The plantar reflex -study of observer agreement, sensitivity, and observer bias

The utility of the plantar reflex in modern neurology is
controversial. We studied the Babinski, Chaddock, and
Oppenheim reflexes in terms of intraobserver, interobserver,
and intertest agreement; sensitivity; positive predictive
value (PPV); and observer bias. Sixty-two
patients and 1,984 reflexes were analyzed. Intraobserver
and interobserver agreement were weak (median
k ,0.4). Intertest agreement was weak (median k ,
0.4) for all paired reflexes, although highest for the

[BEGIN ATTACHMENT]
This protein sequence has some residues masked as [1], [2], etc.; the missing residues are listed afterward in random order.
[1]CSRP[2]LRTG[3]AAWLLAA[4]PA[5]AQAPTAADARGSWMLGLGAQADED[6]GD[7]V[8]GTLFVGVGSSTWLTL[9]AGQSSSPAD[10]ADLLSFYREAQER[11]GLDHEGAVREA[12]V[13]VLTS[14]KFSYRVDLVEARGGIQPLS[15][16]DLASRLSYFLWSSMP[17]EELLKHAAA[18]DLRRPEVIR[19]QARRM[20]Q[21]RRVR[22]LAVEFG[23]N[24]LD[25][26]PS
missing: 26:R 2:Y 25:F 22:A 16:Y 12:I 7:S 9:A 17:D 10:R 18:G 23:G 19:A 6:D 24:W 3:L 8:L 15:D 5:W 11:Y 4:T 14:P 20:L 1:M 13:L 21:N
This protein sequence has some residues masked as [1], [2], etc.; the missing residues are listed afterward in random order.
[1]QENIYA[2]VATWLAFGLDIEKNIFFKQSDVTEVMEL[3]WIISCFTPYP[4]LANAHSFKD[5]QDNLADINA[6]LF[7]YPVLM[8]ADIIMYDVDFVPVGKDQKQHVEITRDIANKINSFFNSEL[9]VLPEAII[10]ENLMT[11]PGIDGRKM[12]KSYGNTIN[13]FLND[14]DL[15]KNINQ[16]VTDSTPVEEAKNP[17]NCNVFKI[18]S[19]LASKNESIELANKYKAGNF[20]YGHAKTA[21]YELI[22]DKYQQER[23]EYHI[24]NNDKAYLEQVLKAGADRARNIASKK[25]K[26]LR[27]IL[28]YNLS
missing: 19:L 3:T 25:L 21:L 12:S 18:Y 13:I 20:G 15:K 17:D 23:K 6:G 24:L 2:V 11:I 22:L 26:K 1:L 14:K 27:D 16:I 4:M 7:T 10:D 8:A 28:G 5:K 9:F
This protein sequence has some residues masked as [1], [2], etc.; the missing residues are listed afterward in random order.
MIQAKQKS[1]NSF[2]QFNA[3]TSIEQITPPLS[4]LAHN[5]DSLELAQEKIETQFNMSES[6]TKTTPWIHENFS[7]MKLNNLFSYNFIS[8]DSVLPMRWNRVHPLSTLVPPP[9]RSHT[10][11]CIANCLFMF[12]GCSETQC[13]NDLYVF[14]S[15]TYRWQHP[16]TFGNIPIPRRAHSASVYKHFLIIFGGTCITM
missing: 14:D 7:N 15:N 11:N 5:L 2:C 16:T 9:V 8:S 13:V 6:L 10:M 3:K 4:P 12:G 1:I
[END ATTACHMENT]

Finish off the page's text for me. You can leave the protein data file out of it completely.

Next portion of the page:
Babinski/Chaddock (0.30) (p , 0.05). There was no
evidence of observer bias. Sensitivity was 59.7% for
the Babinski, 55.3% for the Chaddock, and 30.0% for
the Oppenheim. PPV was 70.3% for the Babinski,
66.5% for the Chaddock, and 61.3% for the Oppenheim.
Our results show consistently low observer
agreement for the plantar reflex. The Babinski and the Chaddock demonstrated comparable
sensitivity and PPV.

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